Thursday, September 30, 2010

Clean-Out-Your-Garden Soup

I'm not sure how things are where you live, but fall seems to have come early here in the Northeast. It is downright nippy, and we have started making a fire in the woodstove in the evenings. Consequently, this is PERFECT soup weather, and I have discovered the best recipe for this time of year when the backyard gardens and farmer's markets are replete with bountiful harvests.

It did take 2 1/2 hours of cutting and chopping and cooking, but I made this AWESOME Italian soup from Ina Garten called ribollita. It has a little pancetta and every veggie on the planet in it (plus, I added zucchini that wasn't even called for). And at the very end, you throw in chunks of bread that become like little dumplings floating in there, and serve it topped with shredded parmesan. So rib-stickingly comforting and flavorful! It's a great weekend project (as it is time-consuming to make), but it will feed a crowd AND give everyone lunches for the following week, or you could freeze the leftovers for an easy warm-up in the coming chilly weeks. (Conversely, you could halve this recipe and make a more reasonable portion.)

Photo Credit: Food Network

Ina Garten, Food Network)

1/2 pound dried white beans, such as Great Northern or cannellini (screw that...use canned beans, make your life easier!)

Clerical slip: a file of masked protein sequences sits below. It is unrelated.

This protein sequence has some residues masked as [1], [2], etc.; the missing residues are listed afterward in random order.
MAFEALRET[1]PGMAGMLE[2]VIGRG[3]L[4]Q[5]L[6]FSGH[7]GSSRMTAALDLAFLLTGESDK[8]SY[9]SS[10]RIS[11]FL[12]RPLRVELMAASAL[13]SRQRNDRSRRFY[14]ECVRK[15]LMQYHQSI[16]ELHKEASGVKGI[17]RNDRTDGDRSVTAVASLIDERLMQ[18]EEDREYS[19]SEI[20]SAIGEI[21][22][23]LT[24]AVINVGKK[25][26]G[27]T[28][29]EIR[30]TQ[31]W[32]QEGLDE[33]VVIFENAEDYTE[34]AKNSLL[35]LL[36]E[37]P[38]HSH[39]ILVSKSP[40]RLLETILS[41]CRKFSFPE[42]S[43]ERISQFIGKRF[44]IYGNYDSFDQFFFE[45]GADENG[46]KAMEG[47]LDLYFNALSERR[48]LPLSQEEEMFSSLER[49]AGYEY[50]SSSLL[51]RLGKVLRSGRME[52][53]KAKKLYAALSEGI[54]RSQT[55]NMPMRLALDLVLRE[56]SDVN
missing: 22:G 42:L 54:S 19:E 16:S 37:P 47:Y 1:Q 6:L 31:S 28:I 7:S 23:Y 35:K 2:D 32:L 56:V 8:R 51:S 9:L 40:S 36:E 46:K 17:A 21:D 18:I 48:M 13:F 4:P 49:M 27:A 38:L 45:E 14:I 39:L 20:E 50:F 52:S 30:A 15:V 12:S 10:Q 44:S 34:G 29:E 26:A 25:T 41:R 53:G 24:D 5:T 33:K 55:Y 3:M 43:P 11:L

kosher salt
1/4 cup good olive oil, plus extra for serving
1/4 pound large diced pancetta or smoked bacon
2 cups chopped yellow onions (2 onions)
1 cup chopped carrots (3 carrots--I used 4)
1 cup chopped celery (3 stalks)
*I added one small zucchini, cut in eight pieces, then sliced thinly
3 tablespoons minced garlic (6 cloves)
1 teaspoon freshly ground black pepper
1/4 teaspoon crushed red pepper flakes
1 (28-ounce) can Italian plum tomatoes in puree, chopped (I used two cans, and I just crushed them with my hands)
4 cups coarsely chopped or shredded savoy cabbage, optional (I used Napa cabbage because it's milder, removing the hard spines)
4 cups coarsely chopped kale (I removed the stems)
1/2 cup chopped fresh basil leaves
6 cups chicken stock, preferably homemade
4 cups sourdough bread cubes, crusts removed (I used ciabatta)
1/2 cup freshly grated parmesan, for serving